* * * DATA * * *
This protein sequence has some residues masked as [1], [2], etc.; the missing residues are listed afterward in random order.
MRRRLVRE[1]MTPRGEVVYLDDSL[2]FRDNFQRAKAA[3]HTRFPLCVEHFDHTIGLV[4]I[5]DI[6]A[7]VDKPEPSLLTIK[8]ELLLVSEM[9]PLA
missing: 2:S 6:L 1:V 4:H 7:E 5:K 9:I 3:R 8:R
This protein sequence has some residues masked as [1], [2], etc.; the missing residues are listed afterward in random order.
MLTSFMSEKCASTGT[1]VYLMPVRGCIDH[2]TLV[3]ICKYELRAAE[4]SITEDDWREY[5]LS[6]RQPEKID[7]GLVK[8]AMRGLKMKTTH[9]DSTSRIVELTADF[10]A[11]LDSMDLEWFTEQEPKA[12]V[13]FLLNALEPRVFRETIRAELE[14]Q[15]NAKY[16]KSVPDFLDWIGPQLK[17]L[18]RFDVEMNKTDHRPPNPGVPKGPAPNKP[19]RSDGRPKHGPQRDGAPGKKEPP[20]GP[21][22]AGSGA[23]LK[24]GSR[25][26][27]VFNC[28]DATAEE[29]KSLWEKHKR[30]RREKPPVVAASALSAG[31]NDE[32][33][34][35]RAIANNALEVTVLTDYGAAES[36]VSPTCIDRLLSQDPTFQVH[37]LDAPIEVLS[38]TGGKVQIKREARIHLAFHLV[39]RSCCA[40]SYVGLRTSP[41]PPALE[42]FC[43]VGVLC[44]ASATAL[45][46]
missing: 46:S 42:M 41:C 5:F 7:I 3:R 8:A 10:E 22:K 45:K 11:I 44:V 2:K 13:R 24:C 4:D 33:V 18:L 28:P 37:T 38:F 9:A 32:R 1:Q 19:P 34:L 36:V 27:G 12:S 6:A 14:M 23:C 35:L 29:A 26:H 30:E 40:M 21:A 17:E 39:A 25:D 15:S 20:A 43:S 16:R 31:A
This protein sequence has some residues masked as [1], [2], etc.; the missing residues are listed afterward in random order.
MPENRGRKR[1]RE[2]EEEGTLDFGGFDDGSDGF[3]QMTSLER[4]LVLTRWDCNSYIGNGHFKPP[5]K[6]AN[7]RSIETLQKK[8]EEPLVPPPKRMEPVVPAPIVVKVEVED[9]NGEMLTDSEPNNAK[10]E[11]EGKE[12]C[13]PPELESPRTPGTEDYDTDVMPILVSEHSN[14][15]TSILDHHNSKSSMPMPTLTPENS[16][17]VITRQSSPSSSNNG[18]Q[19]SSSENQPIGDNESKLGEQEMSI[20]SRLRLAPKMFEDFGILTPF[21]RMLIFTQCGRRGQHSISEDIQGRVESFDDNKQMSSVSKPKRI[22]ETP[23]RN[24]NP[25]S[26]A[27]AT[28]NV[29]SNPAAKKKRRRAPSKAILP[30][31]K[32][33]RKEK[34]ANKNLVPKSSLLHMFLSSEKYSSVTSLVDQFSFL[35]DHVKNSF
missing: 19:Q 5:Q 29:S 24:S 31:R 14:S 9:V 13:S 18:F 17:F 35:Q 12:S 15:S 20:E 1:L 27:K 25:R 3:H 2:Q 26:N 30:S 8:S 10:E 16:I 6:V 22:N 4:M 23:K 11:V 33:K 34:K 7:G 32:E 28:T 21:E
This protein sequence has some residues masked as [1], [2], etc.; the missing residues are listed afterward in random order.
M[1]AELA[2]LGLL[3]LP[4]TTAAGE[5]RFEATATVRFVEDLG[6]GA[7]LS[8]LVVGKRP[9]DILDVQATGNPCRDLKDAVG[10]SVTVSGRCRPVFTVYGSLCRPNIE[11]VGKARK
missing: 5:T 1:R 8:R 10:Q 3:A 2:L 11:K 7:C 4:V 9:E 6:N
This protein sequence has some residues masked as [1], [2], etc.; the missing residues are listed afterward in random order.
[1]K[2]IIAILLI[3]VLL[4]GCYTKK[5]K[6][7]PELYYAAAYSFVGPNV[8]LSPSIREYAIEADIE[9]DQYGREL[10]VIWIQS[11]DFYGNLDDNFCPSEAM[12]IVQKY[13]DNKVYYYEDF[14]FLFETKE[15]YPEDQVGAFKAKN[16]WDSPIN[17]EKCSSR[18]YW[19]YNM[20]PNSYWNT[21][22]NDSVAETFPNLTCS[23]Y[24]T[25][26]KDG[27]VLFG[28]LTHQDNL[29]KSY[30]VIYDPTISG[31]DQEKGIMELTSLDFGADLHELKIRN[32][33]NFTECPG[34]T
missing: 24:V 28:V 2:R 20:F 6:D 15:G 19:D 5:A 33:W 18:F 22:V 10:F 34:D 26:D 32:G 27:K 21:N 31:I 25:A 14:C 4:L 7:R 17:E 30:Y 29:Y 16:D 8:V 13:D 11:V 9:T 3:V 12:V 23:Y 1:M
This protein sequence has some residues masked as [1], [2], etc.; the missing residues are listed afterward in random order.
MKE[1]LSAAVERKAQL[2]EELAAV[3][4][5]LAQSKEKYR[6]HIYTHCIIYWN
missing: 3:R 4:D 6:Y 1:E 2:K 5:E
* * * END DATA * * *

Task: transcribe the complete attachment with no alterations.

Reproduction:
This protein sequence has some residues masked as [1], [2], etc.; the missing residues are listed afterward in random order.
MRRRLVRE[1]MTPRGEVVYLDDSL[2]FRDNFQRAKAA[3]HTRFPLCVEHFDHTIGLV[4]I[5]DI[6]A[7]VDKPEPSLLTIK[8]ELLLVSEM[9]PLA
missing: 2:S 6:L 1:V 4:H 7:E 5:K 9:I 3:R 8:R
This protein sequence has some residues masked as [1], [2], etc.; the missing residues are listed afterward in random order.
MLTSFMSEKCASTGT[1]VYLMPVRGCIDH[2]TLV[3]ICKYELRAAE[4]SITEDDWREY[5]LS[6]RQPEKID[7]GLVK[8]AMRGLKMKTTH[9]DSTSRIVELTADF[10]A[11]LDSMDLEWFTEQEPKA[12]V[13]FLLNALEPRVFRETIRAELE[14]Q[15]NAKY[16]KSVPDFLDWIGPQLK[17]L[18]RFDVEMNKTDHRPPNPGVPKGPAPNKP[19]RSDGRPKHGPQRDGAPGKKEPP[20]GP[21][22]AGSGA[23]LK[24]GSR[25][26][27]VFNC[28]DATAEE[29]KSLWEKHKR[30]RREKPPVVAASALSAG[31]NDE[32][33][34][35]RAIANNALEVTVLTDYGAAES[36]VSPTCIDRLLSQDPTFQVH[37]LDAPIEVLS[38]TGGKVQIKREARIHLAFHLV[39]RSCCA[40]SYVGLRTSP[41]PPALE[42]FC[43]VGVLC[44]ASATAL[45][46]
missing: 46:S 42:M 41:C 5:F 7:I 3:R 8:A 10:E 22:K 45:K 11:I 44:V 2:K 13:R 24:C 4:D 33:V 18:L 28:P 37:T 38:F 9:A 32:R 1:Q 19:P 34:L 36:V 27:G 12:S 6:A 14:M 23:C 35:L 29:A 26:H 30:E 40:M 21:A 17:E 39:A 25:D 15:S 20:A 43:S 16:R 31:A
This protein sequence has some residues masked as [1], [2], etc.; the missing residues are listed afterward in random order.
MPENRGRKR[1]RE[2]EEEGTLDFGGFDDGSDGF[3]QMTSLER[4]LVLTRWDCNSYIGNGHFKPP[5]K[6]AN[7]RSIETLQKK[8]EEPLVPPPKRMEPVVPAPIVVKVEVED[9]NGEMLTDSEPNNAK[10]E[11]EGKE[12]C[13]PPELESPRTPGTEDYDTDVMPILVSEHSN[14][15]TSILDHHNSKSSMPMPTLTPENS[16][17]VITRQSSPSSSNNG[18]Q[19]SSSENQPIGDNESKLGEQEMSI[20]SRLRLAPKMFEDFGILTPF[21]RMLIFTQCGRRGQHSISEDIQGRVESFDDNKQMSSVSKPKRI[22]ETP[23]RN[24]NP[25]S[26]A[27]AT[28]NV[29]SNPAAKKKRRRAPSKAILP[30][31]K[32][33]RKEK[34]ANKNLVPKSSLLHMFLSSEKYSSVTSLVDQFSFL[35]DHVKNSF
missing: 19:Q 5:Q 29:S 24:S 31:R 14:S 9:V 13:S 18:F 17:F 35:Q 12:S 15:S 20:E 1:L 27:K 25:R 3:H 2:Q 26:N 30:S 8:S 10:E 16:I 6:V 22:N 4:M 23:K 11:V 33:K 34:K 7:G 32:E 28:T 21:E
This protein sequence has some residues masked as [1], [2], etc.; the missing residues are listed afterward in random order.
M[1]AELA[2]LGLL[3]LP[4]TTAAGE[5]RFEATATVRFVEDLG[6]GA[7]LS[8]LVVGKRP[9]DILDVQATGNPCRDLKDAVG[10]SVTVSGRCRPVFTVYGSLCRPNIE[11]VGKARK
missing: 5:T 1:R 8:R 10:Q 3:A 2:L 11:K 7:C 4:V 9:E 6:N
This protein sequence has some residues masked as [1], [2], etc.; the missing residues are listed afterward in random order.
[1]K[2]IIAILLI[3]VLL[4]GCYTKK[5]K[6][7]PELYYAAAYSFVGPNV[8]LSPSIREYAIEADIE[9]DQYGREL[10]VIWIQS[11]DFYGNLDDNFCPSEAM[12]IVQKY[13]DNKVYYYEDF[14]FLFETKE[15]YPEDQVGAFKAKN[16]WDSPIN[17]EKCSSR[18]YW[19]YNM[20]PNSYWNT[21][22]NDSVAETFPNLTCS[23]Y[24]T[25][26]KDG[27]VLFG[28]LTHQDNL[29]KSY[30]VIYDPTISG[31]DQEKGIMELTSLDFGADLHELKIRN[32][33]NFTECPG[34]T
missing: 24:V 28:V 2:R 20:F 6:D 15:G 19:D 5:A 33:W 18:F 22:V 10:F 34:D 26:D 32:G 27:K 21:N 31:I 25:A 14:C 4:L 7:R 17:E 30:Y 29:Y 16:D 8:V 13:D 11:V 9:T 3:V 12:V 23:Y 1:M
This protein sequence has some residues masked as [1], [2], etc.; the missing residues are listed afterward in random order.
MKE[1]LSAAVERKAQL[2]EELAAV[3][4][5]LAQSKEKYR[6]HIYTHCIIYWN
missing: 3:R 4:D 6:Y 1:E 2:K 5:E